Initially, the intention was to use the outside capital only to supplement the partners' capital. Starting with the 1980s, however, the business focus became more and more aggressive - and increasingly focused on short-term results. (This trend was again started by Salomon Bros. - and if you've read the investment classic "Liar's Poker" by Michael Lewis, you'll understand the atmosphere that held sway at the time).

Naturally, partners didn't want to have all their money tied up in such a risky business, so they increasingly sold out and relied on stratospheric bonuses to supplement their already substantial fortunes.

As a result, top Wall Street management came to own less and less of their institutions. Even at Goldman Sachs - where as recently as 11 years ago, right after the IPO, management still owned 48% of the company's shares - management's stake in the company is today a puny 5%.

Institutions and mutual funds - now the ultimate "dumb money" - own 80% of the stock.

It used to be that most of an investment bank's profits came from deal fees and from processing other investors' transactions. But as they've grown in size and market stature (or, like Merrill Lynch, have been bought by commercial banks), more and more of their profits are being created by taking "proprietary trading" positions with outside investors' money.

That tendency is likely to continue because of the conflicts of interest involved. If you're a big corporation planning a new deal, the last thing you want is your investment bank trading the hell out of your stock and playing games with your credit. So the advisory business is moving to such "boutique" investment banks as Greenhill & Co. Inc. (NYSE: GHL) and Evercore Partners Inc. (NYSE: EVR).

There's a term that describes a huge institutions whose business is dominated by trading. And it's not an "investment bank."

It's called a "hedge fund."

But hedge-fund management doesn't take anything like 50% of the income in "carried interest" - the hedge fund equivalent of bonuses. In fact, the typical carried-interest percentage is a mere 20% of the firm's profits, and that ratio is actually going down, not up.

It's a logical trend: No matter how skilled the trader or investment manager, institutional money pools won't give away more than 20% of the profits made with their money. These investors have learned from their own experiences that their investment returns after doing so are grossly inferior: Hedge-fund returns are only a little better than those of the broader market, and after the 20% carried-interest charge is backed out, market returns often trump their hedge-fund counterparts.

These days, that should be true for Wall Street also. By all means, allow the corporate-finance types who make the fees to keep, say, half of their net profits - after expenses. After all, transaction fees are now only a modest piece of overall Wall Street profits.

For the traders and investors who manage the capital - the vast bulk of the profits for a modern Wall Street investment house - the bonus percentage should be no more than 20%.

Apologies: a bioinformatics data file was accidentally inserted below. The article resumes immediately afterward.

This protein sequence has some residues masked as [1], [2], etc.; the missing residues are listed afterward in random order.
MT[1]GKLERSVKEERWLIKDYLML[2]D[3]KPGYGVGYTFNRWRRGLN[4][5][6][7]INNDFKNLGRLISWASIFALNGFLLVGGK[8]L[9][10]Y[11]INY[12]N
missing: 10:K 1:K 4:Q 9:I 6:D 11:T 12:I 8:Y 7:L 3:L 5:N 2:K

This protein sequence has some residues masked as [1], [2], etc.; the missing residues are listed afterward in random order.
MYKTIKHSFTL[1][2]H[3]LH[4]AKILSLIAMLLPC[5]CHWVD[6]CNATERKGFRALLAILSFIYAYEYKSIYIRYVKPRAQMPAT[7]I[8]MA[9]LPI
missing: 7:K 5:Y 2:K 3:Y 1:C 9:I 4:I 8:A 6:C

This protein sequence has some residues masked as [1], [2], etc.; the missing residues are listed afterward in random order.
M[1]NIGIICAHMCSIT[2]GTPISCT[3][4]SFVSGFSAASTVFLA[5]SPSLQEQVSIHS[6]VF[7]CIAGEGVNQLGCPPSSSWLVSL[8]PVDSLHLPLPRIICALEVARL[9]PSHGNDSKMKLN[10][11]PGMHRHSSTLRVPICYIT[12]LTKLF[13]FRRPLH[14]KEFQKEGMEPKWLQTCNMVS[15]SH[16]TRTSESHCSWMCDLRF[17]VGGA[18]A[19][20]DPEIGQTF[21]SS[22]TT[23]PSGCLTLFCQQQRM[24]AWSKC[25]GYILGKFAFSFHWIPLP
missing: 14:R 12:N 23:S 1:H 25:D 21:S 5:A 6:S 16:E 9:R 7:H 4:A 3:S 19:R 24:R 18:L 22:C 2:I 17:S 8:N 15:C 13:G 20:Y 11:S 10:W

The bottom line here is clear: Both the Obama administration and Wall Street are wrong. The government shouldn't be meddling with Wall Street's bonuses. It's the shareholders who should be meddling - and demanding to keep 80% - not 50% - of the profits being made with their money.

Source: http://moneymorning.com/2010/01/13/wall-street-bonus-bashing/

Money Morning/The Money Map Report

©2010 Monument Street Publishing. All Rights Reserved. Protected by copyright laws of the United States and international treaties. Any reproduction, copying, or redistribution (electronic or otherwise, including on the world wide web), of content from this website, in whole or in part, is strictly prohibited without the express written permission of Monument Street Publishing. 105 West Monument Street, Baltimore MD 21201, Email: customerservice@moneymorning.com

Disclaimer: Nothing published by Money Morning should be considered personalized investment advice. Although our employees may answer your general customer service questions, they are not licensed under securities laws to address your particular investment situation. No communication by our employees to you should be deemed as personalized investment advice. We expressly forbid our writers from having a financial interest in any security recommended to our readers. All of our employees and agents must wait 24 hours after on-line publication, or 72 hours after the mailing of printed-only publication prior to following an initial recommendation. Any investments recommended by Money Morning should be made only after consulting with your investment advisor and only after reviewing the prospectus or financial statements of the company.

Money Morning Archive

© 2005-2019 http://www.MarketOracle.co.uk - The Market Oracle is a FREE Daily Financial Markets Analysis & Forecasting online publication.


Comments

assignmenteditor@yahoo.com
03 Feb 10, 11:15
Market O Fan

President Obama, Bernanke, and Jim Cramer are in a MOVIE about hedge funds called "Stock Shock." Even though the movie mostly focuses on Sirius XM stock being naked-short-sold to near bankruptcy (5 cents/share), I liked it because it exposes the dark side of Wall Street and reveals some of their secrets. DVD is everywhere but cheaper at www.stockshockmovie.com


Post Comment

Only logged in users are allowed to post comments. Register/ Log in